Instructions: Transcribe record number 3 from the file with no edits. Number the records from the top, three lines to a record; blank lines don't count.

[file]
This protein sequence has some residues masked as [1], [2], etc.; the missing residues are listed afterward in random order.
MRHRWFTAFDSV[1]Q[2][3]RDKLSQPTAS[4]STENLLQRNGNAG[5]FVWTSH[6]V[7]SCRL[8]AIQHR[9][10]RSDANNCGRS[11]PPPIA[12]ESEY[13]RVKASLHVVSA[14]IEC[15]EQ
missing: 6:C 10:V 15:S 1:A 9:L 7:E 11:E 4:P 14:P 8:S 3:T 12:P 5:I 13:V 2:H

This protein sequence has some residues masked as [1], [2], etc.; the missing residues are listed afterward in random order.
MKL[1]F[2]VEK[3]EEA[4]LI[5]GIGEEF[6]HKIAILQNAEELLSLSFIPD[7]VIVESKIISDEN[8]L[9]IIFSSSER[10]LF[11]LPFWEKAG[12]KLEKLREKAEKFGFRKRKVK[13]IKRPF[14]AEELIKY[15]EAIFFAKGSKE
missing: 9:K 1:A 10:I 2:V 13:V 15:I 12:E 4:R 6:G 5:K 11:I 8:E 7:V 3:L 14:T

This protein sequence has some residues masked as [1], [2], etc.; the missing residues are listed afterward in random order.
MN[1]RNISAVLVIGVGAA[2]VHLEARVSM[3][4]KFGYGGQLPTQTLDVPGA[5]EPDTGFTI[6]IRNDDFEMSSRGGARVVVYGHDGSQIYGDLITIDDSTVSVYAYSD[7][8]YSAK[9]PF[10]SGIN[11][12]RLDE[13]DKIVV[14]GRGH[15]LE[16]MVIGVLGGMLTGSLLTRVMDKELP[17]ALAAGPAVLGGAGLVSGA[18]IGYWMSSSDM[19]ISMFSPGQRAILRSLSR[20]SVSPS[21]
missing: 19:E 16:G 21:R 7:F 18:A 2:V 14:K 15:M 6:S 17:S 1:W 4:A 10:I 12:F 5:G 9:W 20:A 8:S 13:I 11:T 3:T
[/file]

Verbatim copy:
This protein sequence has some residues masked as [1], [2], etc.; the missing residues are listed afterward in random order.
MN[1]RNISAVLVIGVGAA[2]VHLEARVSM[3][4]KFGYGGQLPTQTLDVPGA[5]EPDTGFTI[6]IRNDDFEMSSRGGARVVVYGHDGSQIYGDLITIDDSTVSVYAYSD[7][8]YSAK[9]PF[10]SGIN[11][12]RLDE[13]DKIVV[14]GRGH[15]LE[16]MVIGVLGGMLTGSLLTRVMDKELP[17]ALAAGPAVLGGAGLVSGA[18]IGYWMSSSDM[19]ISMFSPGQRAILRSLSR[20]SVSPS[21]
missing: 19:E 16:G 21:R 7:F 18:A 2:V 14:K 15:M 6:S 17:S 1:W 4:A 10:I 12:F 5:G 9:W 20:A 8:S 13:I 11:T 3:T